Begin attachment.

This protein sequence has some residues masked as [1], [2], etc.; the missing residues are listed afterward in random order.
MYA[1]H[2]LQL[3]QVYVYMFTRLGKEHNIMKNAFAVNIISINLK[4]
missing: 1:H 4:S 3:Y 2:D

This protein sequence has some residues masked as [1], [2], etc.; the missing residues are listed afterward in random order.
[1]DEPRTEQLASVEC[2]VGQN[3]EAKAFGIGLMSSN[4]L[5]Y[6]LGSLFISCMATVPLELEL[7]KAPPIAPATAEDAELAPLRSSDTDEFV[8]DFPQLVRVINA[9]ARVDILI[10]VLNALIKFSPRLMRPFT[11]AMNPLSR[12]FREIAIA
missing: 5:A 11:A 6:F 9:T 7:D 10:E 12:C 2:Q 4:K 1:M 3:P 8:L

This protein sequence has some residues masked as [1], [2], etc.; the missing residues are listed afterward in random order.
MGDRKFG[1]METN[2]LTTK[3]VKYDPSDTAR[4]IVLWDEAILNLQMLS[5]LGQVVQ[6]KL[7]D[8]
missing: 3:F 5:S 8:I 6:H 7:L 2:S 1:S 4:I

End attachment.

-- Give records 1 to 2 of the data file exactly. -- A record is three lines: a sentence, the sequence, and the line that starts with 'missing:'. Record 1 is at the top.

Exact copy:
This protein sequence has some residues masked as [1], [2], etc.; the missing residues are listed afterward in random order.
MYA[1]H[2]LQL[3]QVYVYMFTRLGKEHNIMKNAFAVNIISINLK[4]
missing: 1:H 4:S 3:Y 2:D

This protein sequence has some residues masked as [1], [2], etc.; the missing residues are listed afterward in random order.
[1]DEPRTEQLASVEC[2]VGQN[3]EAKAFGIGLMSSN[4]L[5]Y[6]LGSLFISCMATVPLELEL[7]KAPPIAPATAEDAELAPLRSSDTDEFV[8]DFPQLVRVINA[9]ARVDILI[10]VLNALIKFSPRLMRPFT[11]AMNPLSR[12]FREIAIA
missing: 5:A 11:A 6:F 9:T 7:D 10:E 12:C 2:Q 4:K 1:M 3:P 8:L